Assuming she is headed home to her air-conditioned Upper West Side apartment, Swanna and her lovable younger brother Madding are instead dragged to Vermont-to an artist colony where kids are not welcome and they are forced to sleep in the back of the truck, while Val is cozy inside the house with the Russian. 

Then Swanna meets Dennis, a handsome married father of two, at a bowling alley, and, knowing a thing or two about seduction from Judy Blume, her best friend at camp, and her own parents' many affairs, she sets out to convince Dennis to help her. 

But love seldom obeys rules, and even a tough, smart, city girl like Swanna might not be able to handle falling in love. 

Best-selling novelist Jennifer Belle returns with a kind of inverse Lolita that explores adolescent desire from the girl's point of view. 

In turns hilarious and wildly shocking, Swanna in Love will keep your feathers ruffled and the pages gliding by.

Swanna In Love by Jennifer Belle was published on 14 March 2024 by Dead Ink. My thanks to the publisher who sent my copy for review.

I've not read any of Jennifer Belle's previous novels, but know that she's had lots of success with them. The premise of Swanna in Love intrigued me and I was hooked from the opening pages. 

Fourteen year old Swanna comes from a pretty dysfunctional family. Her parents are wealthy, she lives in a good area of New York, they own an original Warhol, and eat in the best places. Swanna's life has been a mix of meeting the rich and famous, but also desperately looking for attention. Swanna and her brother Madding have spent the summer at camp and it's time to go home. Swanna is happily settled on the bus, expecting to return to New York, and school when she is hauled off and told that her mother is going to collect her. 

Swanna's parents have recently separated and she's finding that difficult to come to terms with. When, six hours later, her mother arrives to collect her, in a truck driven by her new Russian boyfriend, Swanna is appalled. They go on to collect Madding from his camp and eventually end up in an artist's colony in Vermont. Children are not allowed, Swanna and Madding must sleep in the truck. 

And then she meets Dennis, a married, father of two in his thirties and there's an instant connection. Swanna's life takes an unexpected turn and this novel deals bluntly with the issues.

This is not the story you'd imagine, it's not an older man preying on a young girl. This relationship is entirely led by Swanna. She's a girl who knows too much, but is still far too young. There are explicit scenes that could never be called romantic, in fact, they are sordid and shocking, yet Swanna is 'in love'.
Of course, Dennis is the adult, and it is his responsibility at the end of the day to ensure that what happens doesn't happen, but he's also weak and feels neglected by his wife. He knows that they are doing is wrong, he hides from neighbours, friends and people in the community, but he does not stop.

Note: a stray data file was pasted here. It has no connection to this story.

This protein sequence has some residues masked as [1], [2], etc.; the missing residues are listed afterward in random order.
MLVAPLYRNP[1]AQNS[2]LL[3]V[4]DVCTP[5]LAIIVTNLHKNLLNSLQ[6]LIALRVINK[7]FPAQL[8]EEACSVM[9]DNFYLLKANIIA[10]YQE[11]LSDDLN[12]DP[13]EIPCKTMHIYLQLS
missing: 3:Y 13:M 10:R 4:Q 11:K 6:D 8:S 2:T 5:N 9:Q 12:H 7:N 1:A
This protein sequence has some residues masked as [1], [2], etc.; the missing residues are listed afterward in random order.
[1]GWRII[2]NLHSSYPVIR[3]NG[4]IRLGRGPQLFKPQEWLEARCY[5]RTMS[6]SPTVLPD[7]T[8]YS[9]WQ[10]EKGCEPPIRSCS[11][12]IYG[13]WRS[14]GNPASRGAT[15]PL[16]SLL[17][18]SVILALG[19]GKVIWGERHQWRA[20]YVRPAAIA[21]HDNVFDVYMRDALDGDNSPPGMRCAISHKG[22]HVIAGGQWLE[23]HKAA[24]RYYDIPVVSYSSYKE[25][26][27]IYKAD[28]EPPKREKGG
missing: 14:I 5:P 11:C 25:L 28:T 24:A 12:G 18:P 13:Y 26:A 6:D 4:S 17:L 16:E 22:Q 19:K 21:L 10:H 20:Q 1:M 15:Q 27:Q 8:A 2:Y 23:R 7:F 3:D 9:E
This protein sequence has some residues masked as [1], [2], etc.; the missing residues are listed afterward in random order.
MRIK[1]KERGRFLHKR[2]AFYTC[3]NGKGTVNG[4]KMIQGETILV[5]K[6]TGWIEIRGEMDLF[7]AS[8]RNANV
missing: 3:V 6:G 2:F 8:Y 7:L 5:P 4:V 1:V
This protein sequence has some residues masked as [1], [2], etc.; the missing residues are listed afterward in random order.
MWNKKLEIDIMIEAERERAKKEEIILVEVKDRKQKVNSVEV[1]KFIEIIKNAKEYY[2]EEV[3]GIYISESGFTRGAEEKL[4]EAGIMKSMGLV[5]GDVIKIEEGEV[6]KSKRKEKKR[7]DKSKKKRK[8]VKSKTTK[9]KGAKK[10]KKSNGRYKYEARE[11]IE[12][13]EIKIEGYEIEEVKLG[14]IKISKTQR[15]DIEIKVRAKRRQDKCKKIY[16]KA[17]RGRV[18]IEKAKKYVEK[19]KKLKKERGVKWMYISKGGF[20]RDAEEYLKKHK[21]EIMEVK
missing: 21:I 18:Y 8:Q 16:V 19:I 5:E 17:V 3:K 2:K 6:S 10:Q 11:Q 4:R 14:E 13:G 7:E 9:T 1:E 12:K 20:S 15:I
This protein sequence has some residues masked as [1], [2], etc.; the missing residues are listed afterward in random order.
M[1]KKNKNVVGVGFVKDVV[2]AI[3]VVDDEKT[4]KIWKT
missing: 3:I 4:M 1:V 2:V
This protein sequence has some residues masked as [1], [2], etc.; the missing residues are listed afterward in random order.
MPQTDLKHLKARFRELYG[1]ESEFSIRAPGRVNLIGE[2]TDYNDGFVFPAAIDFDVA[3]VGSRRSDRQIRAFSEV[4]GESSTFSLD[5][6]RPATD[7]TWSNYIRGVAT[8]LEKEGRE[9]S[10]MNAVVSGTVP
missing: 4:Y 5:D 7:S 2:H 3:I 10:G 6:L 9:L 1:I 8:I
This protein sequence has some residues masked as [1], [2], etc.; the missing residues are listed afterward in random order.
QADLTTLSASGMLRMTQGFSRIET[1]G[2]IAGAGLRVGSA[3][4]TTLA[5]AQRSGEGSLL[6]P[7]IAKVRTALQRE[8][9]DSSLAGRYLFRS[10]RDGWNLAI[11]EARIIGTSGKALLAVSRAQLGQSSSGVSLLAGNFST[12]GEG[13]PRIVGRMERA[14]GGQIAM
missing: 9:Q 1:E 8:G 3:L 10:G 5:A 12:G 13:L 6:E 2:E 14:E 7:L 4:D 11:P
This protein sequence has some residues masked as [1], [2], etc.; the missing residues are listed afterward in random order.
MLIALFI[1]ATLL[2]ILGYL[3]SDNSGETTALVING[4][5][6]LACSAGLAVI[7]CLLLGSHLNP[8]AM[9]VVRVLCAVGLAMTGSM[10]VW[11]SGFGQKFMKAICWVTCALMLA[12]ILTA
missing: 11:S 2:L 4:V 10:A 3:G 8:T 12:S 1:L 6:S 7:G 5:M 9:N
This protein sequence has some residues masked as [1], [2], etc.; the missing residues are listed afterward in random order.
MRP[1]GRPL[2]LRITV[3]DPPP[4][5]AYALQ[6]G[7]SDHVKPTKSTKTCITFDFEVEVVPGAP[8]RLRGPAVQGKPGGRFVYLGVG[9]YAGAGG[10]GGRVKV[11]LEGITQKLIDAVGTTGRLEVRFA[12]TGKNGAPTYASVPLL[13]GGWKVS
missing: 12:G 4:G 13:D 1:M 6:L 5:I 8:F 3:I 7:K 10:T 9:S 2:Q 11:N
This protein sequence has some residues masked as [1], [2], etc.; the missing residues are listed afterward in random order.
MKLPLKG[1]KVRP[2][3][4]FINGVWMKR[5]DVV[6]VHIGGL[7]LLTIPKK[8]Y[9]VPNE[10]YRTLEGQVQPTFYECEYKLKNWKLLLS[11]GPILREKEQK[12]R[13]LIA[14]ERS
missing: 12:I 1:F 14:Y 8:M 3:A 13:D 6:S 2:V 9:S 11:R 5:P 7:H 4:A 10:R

Swanna is an interesting character. She's very intelligent, yet fails at school. She's loyal and protective towards her young brother, yet seems to hate her parents. She's privileged, yet neglected.  She's loving, but unloved. She's a girl with raging hormones, a girl who thinks she is in charge, but deep down, she just wants affection. She's read the books, and the newspaper columns, she's seen how her mother acts, she knows how to attract people, how to flirt, how to appear sexy and older than she is and she uses these talents to the highest level. 

The publishers call this 'a kind of inverse Lolita', and I think that's probably the perfect description. As a 50 something woman, the content disturbed me, but I am very impressed with the writing and the author's ability to get into the mind of a damaged fourteen-year-old girl. 

A book to debate and discuss. Recommended. 

Jennifer Belle burst onto the literary scene with her critically-acclaimed debut novel Going Down, which was translated into many languages and optioned for the screen, first by Madonna, for whom she wrote the screenplay, and currently by Das Films. 

Belle was named Best New Novelist by Entertainment Weekly, profiled in New York Magazine and People, and compared to Dorothy Parker, Lorrie Moore, and J.D. Salinger. 

Her second equally-praised novel, the national bestseller High Maintenance, took on the cutthroat world of Manhattan real estate, and was also optioned for film and television. In 2007, Belle published her third novel Little Stalker, another sharp and funny look at life in New York City.

Kookaburras, Cuppas, & Kangaroos by S Bavey BLOG TOUR @SueBavey @rararesources #KookaburrasCuppasandKangaroos #BookSpotlight

Fuelled by her spirit for adventure and with her £10.00 ticket in hand, Elizabeth Isle leaves 1960s England, determined to see it all, not just Australia and New Zealand, but as much as she can on the way, too.